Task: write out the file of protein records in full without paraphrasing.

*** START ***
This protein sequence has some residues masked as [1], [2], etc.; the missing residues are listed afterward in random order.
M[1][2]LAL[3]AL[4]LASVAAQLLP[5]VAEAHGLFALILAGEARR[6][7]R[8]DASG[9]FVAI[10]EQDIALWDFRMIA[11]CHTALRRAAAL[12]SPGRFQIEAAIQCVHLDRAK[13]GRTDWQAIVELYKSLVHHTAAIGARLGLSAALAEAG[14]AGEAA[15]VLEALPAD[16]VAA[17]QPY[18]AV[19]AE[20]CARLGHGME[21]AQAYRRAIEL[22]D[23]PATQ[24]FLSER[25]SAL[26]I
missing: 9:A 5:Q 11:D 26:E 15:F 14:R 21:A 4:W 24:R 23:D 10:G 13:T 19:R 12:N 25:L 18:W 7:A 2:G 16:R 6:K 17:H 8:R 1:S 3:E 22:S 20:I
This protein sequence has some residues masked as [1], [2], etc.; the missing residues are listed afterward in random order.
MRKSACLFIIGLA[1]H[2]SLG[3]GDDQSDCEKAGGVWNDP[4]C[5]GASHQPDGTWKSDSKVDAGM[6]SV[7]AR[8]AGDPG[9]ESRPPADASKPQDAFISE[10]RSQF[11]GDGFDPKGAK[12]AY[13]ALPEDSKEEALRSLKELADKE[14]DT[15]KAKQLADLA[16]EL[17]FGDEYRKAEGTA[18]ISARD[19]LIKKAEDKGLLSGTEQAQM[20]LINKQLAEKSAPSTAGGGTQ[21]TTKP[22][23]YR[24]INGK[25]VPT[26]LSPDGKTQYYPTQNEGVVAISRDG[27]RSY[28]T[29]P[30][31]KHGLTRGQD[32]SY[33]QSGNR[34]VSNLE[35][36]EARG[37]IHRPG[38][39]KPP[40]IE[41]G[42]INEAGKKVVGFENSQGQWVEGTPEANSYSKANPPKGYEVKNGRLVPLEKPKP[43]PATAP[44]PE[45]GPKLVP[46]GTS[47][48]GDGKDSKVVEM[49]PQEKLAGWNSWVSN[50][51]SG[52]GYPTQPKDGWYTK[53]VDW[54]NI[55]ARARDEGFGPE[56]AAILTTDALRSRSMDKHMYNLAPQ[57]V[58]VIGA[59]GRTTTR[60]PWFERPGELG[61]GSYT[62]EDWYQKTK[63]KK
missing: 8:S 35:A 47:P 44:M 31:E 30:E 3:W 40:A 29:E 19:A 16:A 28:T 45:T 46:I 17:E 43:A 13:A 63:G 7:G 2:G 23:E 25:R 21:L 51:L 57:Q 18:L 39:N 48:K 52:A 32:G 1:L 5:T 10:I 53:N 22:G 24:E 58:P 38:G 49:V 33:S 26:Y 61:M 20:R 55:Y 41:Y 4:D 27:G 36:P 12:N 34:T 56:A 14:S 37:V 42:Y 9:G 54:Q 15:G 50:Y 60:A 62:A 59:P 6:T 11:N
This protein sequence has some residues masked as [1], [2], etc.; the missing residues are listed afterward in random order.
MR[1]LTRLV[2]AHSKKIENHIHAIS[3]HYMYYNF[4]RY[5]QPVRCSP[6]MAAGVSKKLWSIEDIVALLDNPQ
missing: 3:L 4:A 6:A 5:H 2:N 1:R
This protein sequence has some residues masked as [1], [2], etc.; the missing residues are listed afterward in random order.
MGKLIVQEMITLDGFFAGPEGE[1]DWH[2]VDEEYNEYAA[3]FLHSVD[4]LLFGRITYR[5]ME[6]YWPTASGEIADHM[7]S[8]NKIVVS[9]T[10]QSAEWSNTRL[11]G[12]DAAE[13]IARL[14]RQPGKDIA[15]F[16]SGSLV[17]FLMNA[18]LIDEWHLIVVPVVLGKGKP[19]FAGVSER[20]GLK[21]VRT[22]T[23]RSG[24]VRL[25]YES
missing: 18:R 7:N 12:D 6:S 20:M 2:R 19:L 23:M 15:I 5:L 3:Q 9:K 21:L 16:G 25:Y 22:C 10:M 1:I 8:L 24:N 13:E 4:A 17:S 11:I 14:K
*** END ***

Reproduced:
This protein sequence has some residues masked as [1], [2], etc.; the missing residues are listed afterward in random order.
M[1][2]LAL[3]AL[4]LASVAAQLLP[5]VAEAHGLFALILAGEARR[6][7]R[8]DASG[9]FVAI[10]EQDIALWDFRMIA[11]CHTALRRAAAL[12]SPGRFQIEAAIQCVHLDRAK[13]GRTDWQAIVELYKSLVHHTAAIGARLGLSAALAEAG[14]AGEAA[15]VLEALPAD[16]VAA[17]QPY[18]AV[19]AE[20]CARLGHGME[21]AQAYRRAIEL[22]D[23]PATQ[24]FLSER[25]SAL[26]I
missing: 9:A 5:Q 11:D 26:E 15:F 14:R 21:A 4:W 24:R 23:D 10:G 13:T 19:R 12:N 25:L 18:W 7:A 2:G 16:R 6:K 17:H 8:R 1:S 3:E 22:S 20:I
This protein sequence has some residues masked as [1], [2], etc.; the missing residues are listed afterward in random order.
MRKSACLFIIGLA[1]H[2]SLG[3]GDDQSDCEKAGGVWNDP[4]C[5]GASHQPDGTWKSDSKVDAGM[6]SV[7]AR[8]AGDPG[9]ESRPPADASKPQDAFISE[10]RSQF[11]GDGFDPKGAK[12]AY[13]ALPEDSKEEALRSLKELADKE[14]DT[15]KAKQLADLA[16]EL[17]FGDEYRKAEGTA[18]ISARD[19]LIKKAEDKGLLSGTEQAQM[20]LINKQLAEKSAPSTAGGGTQ[21]TTKP[22][23]YR[24]INGK[25]VPT[26]LSPDGKTQYYPTQNEGVVAISRDG[27]RSY[28]T[29]P[30][31]KHGLTRGQD[32]SY[33]QSGNR[34]VSNLE[35][36]EARG[37]IHRPG[38][39]KPP[40]IE[41]G[42]INEAGKKVVGFENSQGQWVEGTPEANSYSKANPPKGYEVKNGRLVPLEKPKP[43]PATAP[44]PE[45]GPKLVP[46]GTS[47][48]GDGKDSKVVEM[49]PQEKLAGWNSWVSN[50][51]SG[52]GYPTQPKDGWYTK[53]VDW[54]NI[55]ARARDEGFGPE[56]AAILTTDALRSRSMDKHMYNLAPQ[57]V[58]VIGA[59]GRTTTR[60]PWFERPGELG[61]GSYT[62]EDWYQKTK[63]KK
missing: 8:S 35:A 47:P 44:M 31:E 30:E 3:W 40:A 29:E 19:A 16:A 28:T 45:T 46:I 17:E 43:A 13:A 63:G 7:G 2:G 23:E 25:R 21:L 51:L 57:Q 18:L 39:N 48:K 52:A 32:G 1:L 5:T 10:I 53:N 22:G 24:E 58:P 38:G 49:V 33:S 26:Y 61:M 20:R 55:Y 41:Y 4:D 27:G 36:P 12:N 34:T 56:A 14:S 37:V 42:Y 9:G 54:Q 15:G 50:Y 60:A 62:A 59:P 6:T 11:N
This protein sequence has some residues masked as [1], [2], etc.; the missing residues are listed afterward in random order.
MR[1]LTRLV[2]AHSKKIENHIHAIS[3]HYMYYNF[4]RY[5]QPVRCSP[6]MAAGVSKKLWSIEDIVALLDNPQ
missing: 3:L 4:A 6:A 5:H 2:N 1:R
This protein sequence has some residues masked as [1], [2], etc.; the missing residues are listed afterward in random order.
MGKLIVQEMITLDGFFAGPEGE[1]DWH[2]VDEEYNEYAA[3]FLHSVD[4]LLFGRITYR[5]ME[6]YWPTASGEIADHM[7]S[8]NKIVVS[9]T[10]QSAEWSNTRL[11]G[12]DAAE[13]IARL[14]RQPGKDIA[15]F[16]SGSLV[17]FLMNA[18]LIDEWHLIVVPVVLGKGKP[19]FAGVSER[20]GLK[21]VRT[22]T[23]RSG[24]VRL[25]YES
missing: 18:R 7:N 12:D 6:S 20:M 2:R 19:L 23:M 15:I 5:L 3:Q 9:K 21:L 16:G 25:Y 22:C 10:M 1:I 8:L 24:N 13:E 4:A 17:S 11:I 14:K